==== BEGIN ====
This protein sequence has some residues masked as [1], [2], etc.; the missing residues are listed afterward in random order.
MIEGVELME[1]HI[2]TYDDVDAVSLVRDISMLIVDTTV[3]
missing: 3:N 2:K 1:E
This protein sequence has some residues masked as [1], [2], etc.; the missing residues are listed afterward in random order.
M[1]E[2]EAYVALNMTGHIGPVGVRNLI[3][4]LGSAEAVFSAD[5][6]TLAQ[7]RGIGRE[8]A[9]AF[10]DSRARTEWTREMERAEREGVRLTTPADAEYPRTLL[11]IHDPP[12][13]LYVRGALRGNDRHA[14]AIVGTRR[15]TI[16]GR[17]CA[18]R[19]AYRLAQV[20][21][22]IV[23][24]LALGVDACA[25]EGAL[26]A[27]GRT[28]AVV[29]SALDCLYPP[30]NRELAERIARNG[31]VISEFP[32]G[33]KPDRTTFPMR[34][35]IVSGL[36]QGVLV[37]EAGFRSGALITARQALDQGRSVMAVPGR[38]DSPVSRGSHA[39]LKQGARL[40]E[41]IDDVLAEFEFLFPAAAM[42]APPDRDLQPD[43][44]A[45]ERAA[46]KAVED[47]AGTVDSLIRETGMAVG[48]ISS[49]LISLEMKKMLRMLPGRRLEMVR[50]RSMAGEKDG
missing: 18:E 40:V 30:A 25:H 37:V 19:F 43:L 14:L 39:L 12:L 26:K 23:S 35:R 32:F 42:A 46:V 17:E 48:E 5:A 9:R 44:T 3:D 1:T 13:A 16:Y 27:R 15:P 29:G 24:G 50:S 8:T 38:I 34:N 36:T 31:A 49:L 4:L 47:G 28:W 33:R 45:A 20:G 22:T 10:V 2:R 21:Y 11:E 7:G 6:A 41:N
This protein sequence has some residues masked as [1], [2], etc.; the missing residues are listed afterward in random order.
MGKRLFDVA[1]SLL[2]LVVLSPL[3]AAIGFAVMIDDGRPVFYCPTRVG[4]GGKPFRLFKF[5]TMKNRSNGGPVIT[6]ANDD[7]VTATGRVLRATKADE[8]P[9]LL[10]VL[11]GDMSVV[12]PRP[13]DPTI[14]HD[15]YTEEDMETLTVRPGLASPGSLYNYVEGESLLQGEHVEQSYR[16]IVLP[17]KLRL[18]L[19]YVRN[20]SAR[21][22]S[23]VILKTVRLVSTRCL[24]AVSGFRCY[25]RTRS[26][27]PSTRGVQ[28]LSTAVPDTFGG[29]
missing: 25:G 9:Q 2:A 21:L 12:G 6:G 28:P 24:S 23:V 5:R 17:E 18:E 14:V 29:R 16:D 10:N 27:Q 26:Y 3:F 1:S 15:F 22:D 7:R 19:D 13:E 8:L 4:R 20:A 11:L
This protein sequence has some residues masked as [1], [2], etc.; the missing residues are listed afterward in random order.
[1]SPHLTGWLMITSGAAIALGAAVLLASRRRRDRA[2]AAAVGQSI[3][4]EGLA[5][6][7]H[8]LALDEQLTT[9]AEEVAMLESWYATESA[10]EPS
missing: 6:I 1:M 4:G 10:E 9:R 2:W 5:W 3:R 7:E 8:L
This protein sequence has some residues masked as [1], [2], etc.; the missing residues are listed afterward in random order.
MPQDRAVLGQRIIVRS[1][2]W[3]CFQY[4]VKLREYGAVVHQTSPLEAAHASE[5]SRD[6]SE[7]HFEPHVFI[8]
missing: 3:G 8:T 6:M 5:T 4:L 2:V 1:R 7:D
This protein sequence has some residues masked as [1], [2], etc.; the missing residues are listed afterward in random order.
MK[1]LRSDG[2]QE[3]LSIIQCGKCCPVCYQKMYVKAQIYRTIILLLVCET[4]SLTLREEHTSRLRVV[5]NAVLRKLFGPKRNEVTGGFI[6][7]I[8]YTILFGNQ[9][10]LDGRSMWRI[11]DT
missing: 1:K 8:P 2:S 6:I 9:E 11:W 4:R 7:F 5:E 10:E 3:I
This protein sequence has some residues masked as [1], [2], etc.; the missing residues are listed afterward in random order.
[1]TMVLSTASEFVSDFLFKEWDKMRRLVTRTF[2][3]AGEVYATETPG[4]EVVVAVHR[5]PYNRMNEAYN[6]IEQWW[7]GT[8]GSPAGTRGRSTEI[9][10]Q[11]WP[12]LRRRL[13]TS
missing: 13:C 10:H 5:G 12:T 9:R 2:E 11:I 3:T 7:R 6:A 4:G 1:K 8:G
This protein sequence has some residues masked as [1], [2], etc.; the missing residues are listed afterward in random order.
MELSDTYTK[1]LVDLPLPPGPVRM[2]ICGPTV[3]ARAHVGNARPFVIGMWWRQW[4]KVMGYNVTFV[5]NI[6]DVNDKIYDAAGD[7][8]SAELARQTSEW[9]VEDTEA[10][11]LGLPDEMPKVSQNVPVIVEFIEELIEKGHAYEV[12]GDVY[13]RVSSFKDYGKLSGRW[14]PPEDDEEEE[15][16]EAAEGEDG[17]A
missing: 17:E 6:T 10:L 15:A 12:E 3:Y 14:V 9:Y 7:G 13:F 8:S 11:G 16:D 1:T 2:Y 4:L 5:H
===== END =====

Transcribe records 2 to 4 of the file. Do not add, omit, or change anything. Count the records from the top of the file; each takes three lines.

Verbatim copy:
This protein sequence has some residues masked as [1], [2], etc.; the missing residues are listed afterward in random order.
M[1]E[2]EAYVALNMTGHIGPVGVRNLI[3][4]LGSAEAVFSAD[5][6]TLAQ[7]RGIGRE[8]A[9]AF[10]DSRARTEWTREMERAEREGVRLTTPADAEYPRTLL[11]IHDPP[12][13]LYVRGALRGNDRHA[14]AIVGTRR[15]TI[16]GR[17]CA[18]R[19]AYRLAQV[20][21][22]IV[23][24]LALGVDACA[25]EGAL[26]A[27]GRT[28]AVV[29]SALDCLYPP[30]NRELAERIARNG[31]VISEFP[32]G[33]KPDRTTFPMR[34][35]IVSGL[36]QGVLV[37]EAGFRSGALITARQALDQGRSVMAVPGR[38]DSPVSRGSHA[39]LKQGARL[40]E[41]IDDVLAEFEFLFPAAAM[42]APPDRDLQPD[43][44]A[45]ERAA[46]KAVED[47]AGTVDSLIRETGMAVG[48]ISS[49]LISLEMKKMLRMLPGRRLEMVR[50]RSMAGEKDG
missing: 18:E 40:V 30:A 25:H 37:V 19:F 43:L 14:L 39:L 12:L 26:K 23:S 35:R 32:F 42:A 46:V 17:E 48:E 5:A 9:R 44:T 3:D 1:T 13:A 16:Y 27:R 15:P 29:G 24:G 50:S 8:T 38:I 34:N 36:T 31:A 49:L 4:L 47:G 28:W 33:R 45:A 20:G 22:T 10:V 2:R 21:Y 11:E 7:G 6:A 41:N
This protein sequence has some residues masked as [1], [2], etc.; the missing residues are listed afterward in random order.
MGKRLFDVA[1]SLL[2]LVVLSPL[3]AAIGFAVMIDDGRPVFYCPTRVG[4]GGKPFRLFKF[5]TMKNRSNGGPVIT[6]ANDD[7]VTATGRVLRATKADE[8]P[9]LL[10]VL[11]GDMSVV[12]PRP[13]DPTI[14]HD[15]YTEEDMETLTVRPGLASPGSLYNYVEGESLLQGEHVEQSYR[16]IVLP[17]KLRL[18]L[19]YVRN[20]SAR[21][22]S[23]VILKTVRLVSTRCL[24]AVSGFRCY[25]RTRS[26][27]PSTRGVQ[28]LSTAVPDTFGG[29]
missing: 25:G 9:Q 2:A 21:L 12:G 6:G 28:P 24:S 23:V 5:R 17:E 18:E 14:V 29:R 16:D 10:N 27:Q 26:Y 3:F 1:S 15:F 22:D 7:R 19:D 13:E 8:L 4:R 20:A 11:L
This protein sequence has some residues masked as [1], [2], etc.; the missing residues are listed afterward in random order.
[1]SPHLTGWLMITSGAAIALGAAVLLASRRRRDRA[2]AAAVGQSI[3][4]EGLA[5][6][7]H[8]LALDEQLTT[9]AEEVAMLESWYATESA[10]EPS
missing: 6:I 1:M 4:G 10:E 9:R 2:W 5:W 3:R 7:E 8:L